Wednesday, May 13, 2015
How can law be a mechanism for police reform? The most familiar answer, for legal scholars who work on the regulation of law enforcement, is as a deterrent: the law sets some limit on police behavior and imposes some sanction for violations. But the deterrent model is not the only method through which the law can affect police behaviors. In this article, I contend that evidentiary considerations have the potential to change both police training and agency culture.
My contention is based on the observation that evidentiary considerations have shaped not just police behavior but also the culture of policing itself. Cultural change is a critical component of meaningful police reform; one who seeks to change some aspect of policing must take into account the role of culture in shaping the objectionable behavior. But police culture is neither independently organic nor develops in a vacuum. The development of a police culture depends, in large part, on external factors including the legal rules and social expectations in which the culture develops. I focus on three examples of how the culture and practices of law enforcement have been shaped by different evidentiary considerations: the warnings required by Miranda v. Arizona, the perceived need to maintain an unbroken chain of custody for evidence, and the popular enthusiasm for forensic investigations.
I then explore the possibility of using evidentiary rulings to further advance reform, focusing on the use of officers’ opinion testimony. Police testimony often straddles the line between lay and expert testimony. Much of their testimony requires specialized knowledge, experience, or training. Unfortunately, under the existing evidentiary framework, police officer testimony is frequently admitted in a way that blurs the already muddy line that separates lay and expert testimony, leading to three distinct problems. First, An officer may provide what is undeniably lay testimony, but using language that indicates a particular expertise. Second, an officer may provide expert testimony dressed in the guise of a lay opinion. Finally, and most importantly for the ultimate thesis of this article, an officer’s statements, even when he speaks as an expert, may lack the reliability that expert testimony is supposed to demonstrate. By addressing these concerns through the mechanism of evidentiary rulings, I suggest that police culture and training itself could be improved.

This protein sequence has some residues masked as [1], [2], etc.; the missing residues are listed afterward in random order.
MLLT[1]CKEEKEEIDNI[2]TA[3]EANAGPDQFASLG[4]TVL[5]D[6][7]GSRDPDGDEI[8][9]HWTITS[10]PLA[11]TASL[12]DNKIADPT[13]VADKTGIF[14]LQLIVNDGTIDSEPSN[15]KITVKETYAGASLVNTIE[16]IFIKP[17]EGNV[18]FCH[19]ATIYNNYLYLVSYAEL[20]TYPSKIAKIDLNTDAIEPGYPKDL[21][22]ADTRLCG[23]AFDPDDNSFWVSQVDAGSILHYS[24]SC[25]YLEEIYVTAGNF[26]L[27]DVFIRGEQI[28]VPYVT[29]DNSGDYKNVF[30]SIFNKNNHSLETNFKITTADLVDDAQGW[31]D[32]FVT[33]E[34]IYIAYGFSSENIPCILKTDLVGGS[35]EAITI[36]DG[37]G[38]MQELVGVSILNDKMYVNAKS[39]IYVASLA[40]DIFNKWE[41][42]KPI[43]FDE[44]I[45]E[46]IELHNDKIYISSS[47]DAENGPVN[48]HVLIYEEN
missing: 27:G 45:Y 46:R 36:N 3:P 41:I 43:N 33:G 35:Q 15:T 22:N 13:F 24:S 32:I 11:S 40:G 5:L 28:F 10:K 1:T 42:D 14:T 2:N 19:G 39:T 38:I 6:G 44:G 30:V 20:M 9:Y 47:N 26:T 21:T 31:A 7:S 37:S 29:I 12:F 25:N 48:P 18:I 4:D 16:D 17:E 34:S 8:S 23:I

While the impact of evidentiary considerations is neither certain nor the appropriate way to address all aspects of policing, it can be a useful addition to the broader conversation about police reform.